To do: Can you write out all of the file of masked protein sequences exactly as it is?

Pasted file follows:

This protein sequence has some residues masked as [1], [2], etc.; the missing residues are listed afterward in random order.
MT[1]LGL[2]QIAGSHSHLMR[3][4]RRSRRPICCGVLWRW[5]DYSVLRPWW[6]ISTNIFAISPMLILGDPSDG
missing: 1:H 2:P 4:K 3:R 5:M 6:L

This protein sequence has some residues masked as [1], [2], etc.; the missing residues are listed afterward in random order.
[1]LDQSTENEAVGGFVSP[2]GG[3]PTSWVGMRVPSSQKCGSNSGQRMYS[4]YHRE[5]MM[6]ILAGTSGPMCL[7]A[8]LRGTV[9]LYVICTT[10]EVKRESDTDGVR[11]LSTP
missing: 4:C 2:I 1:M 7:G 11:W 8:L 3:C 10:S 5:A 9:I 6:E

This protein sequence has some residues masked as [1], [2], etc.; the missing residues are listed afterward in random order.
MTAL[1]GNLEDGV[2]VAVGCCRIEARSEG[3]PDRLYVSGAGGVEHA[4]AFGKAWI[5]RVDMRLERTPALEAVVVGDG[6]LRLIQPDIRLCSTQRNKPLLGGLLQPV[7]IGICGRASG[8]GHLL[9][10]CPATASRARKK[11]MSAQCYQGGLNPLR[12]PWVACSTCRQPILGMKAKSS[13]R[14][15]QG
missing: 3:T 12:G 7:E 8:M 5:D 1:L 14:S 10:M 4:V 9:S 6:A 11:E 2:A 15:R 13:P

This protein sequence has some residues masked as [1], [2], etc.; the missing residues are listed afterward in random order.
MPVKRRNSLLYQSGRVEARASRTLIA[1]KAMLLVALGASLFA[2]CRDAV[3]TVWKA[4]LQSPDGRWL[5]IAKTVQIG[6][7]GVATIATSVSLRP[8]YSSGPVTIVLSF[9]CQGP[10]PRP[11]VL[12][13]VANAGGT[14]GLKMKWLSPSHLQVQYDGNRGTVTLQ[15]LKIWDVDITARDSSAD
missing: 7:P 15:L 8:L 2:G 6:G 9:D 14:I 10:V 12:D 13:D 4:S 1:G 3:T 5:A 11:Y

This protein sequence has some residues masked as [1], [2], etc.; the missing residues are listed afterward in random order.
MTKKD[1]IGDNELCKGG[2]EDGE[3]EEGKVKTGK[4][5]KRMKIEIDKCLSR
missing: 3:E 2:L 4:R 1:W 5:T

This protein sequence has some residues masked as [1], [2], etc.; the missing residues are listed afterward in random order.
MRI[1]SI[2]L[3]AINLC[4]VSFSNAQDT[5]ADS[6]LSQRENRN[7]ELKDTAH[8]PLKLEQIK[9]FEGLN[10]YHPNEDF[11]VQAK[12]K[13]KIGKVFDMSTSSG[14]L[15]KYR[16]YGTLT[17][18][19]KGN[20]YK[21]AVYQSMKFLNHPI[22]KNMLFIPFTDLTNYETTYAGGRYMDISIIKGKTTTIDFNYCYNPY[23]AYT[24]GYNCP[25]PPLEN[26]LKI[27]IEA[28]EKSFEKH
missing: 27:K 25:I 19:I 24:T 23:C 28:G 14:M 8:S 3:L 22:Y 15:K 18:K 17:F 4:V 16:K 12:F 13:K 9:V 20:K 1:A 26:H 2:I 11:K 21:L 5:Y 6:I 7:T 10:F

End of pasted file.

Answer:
This protein sequence has some residues masked as [1], [2], etc.; the missing residues are listed afterward in random order.
MT[1]LGL[2]QIAGSHSHLMR[3][4]RRSRRPICCGVLWRW[5]DYSVLRPWW[6]ISTNIFAISPMLILGDPSDG
missing: 1:H 2:P 4:K 3:R 5:M 6:L

This protein sequence has some residues masked as [1], [2], etc.; the missing residues are listed afterward in random order.
[1]LDQSTENEAVGGFVSP[2]GG[3]PTSWVGMRVPSSQKCGSNSGQRMYS[4]YHRE[5]MM[6]ILAGTSGPMCL[7]A[8]LRGTV[9]LYVICTT[10]EVKRESDTDGVR[11]LSTP
missing: 4:C 2:I 1:M 7:G 11:W 8:L 3:C 10:S 5:A 9:I 6:E

This protein sequence has some residues masked as [1], [2], etc.; the missing residues are listed afterward in random order.
MTAL[1]GNLEDGV[2]VAVGCCRIEARSEG[3]PDRLYVSGAGGVEHA[4]AFGKAWI[5]RVDMRLERTPALEAVVVGDG[6]LRLIQPDIRLCSTQRNKPLLGGLLQPV[7]IGICGRASG[8]GHLL[9][10]CPATASRARKK[11]MSAQCYQGGLNPLR[12]PWVACSTCRQPILGMKAKSS[13]R[14][15]QG
missing: 3:T 12:G 7:E 8:M 5:D 1:L 14:S 10:M 4:V 9:S 6:A 11:E 2:A 15:R 13:P

This protein sequence has some residues masked as [1], [2], etc.; the missing residues are listed afterward in random order.
MPVKRRNSLLYQSGRVEARASRTLIA[1]KAMLLVALGASLFA[2]CRDAV[3]TVWKA[4]LQSPDGRWL[5]IAKTVQIG[6][7]GVATIATSVSLRP[8]YSSGPVTIVLSF[9]CQGP[10]PRP[11]VL[12][13]VANAGGT[14]GLKMKWLSPSHLQVQYDGNRGTVTLQ[15]LKIWDVDITARDSSAD
missing: 7:P 15:L 8:L 2:G 6:G 9:D 14:I 10:V 12:D 13:D 4:S 1:G 3:T 5:A 11:Y

This protein sequence has some residues masked as [1], [2], etc.; the missing residues are listed afterward in random order.
MTKKD[1]IGDNELCKGG[2]EDGE[3]EEGKVKTGK[4][5]KRMKIEIDKCLSR
missing: 3:E 2:L 4:R 1:W 5:T

This protein sequence has some residues masked as [1], [2], etc.; the missing residues are listed afterward in random order.
MRI[1]SI[2]L[3]AINLC[4]VSFSNAQDT[5]ADS[6]LSQRENRN[7]ELKDTAH[8]PLKLEQIK[9]FEGLN[10]YHPNEDF[11]VQAK[12]K[13]KIGKVFDMSTSSG[14]L[15]KYR[16]YGTLT[17][18][19]KGN[20]YK[21]AVYQSMKFLNHPI[22]KNMLFIPFTDLTNYETTYAGGRYMDISIIKGKTTTIDFNYCYNPY[23]AYT[24]GYNCP[25]PPLEN[26]LKI[27]IEA[28]EKSFEKH
missing: 27:K 25:I 19:I 24:T 23:C 28:G 14:M 8:S 3:L 22:Y 15:K 18:K 17:F 4:V 16:K 12:F 13:K 9:V 20:K 1:A 26:H 2:I 11:K 21:L 5:Y 6:I 7:T 10:F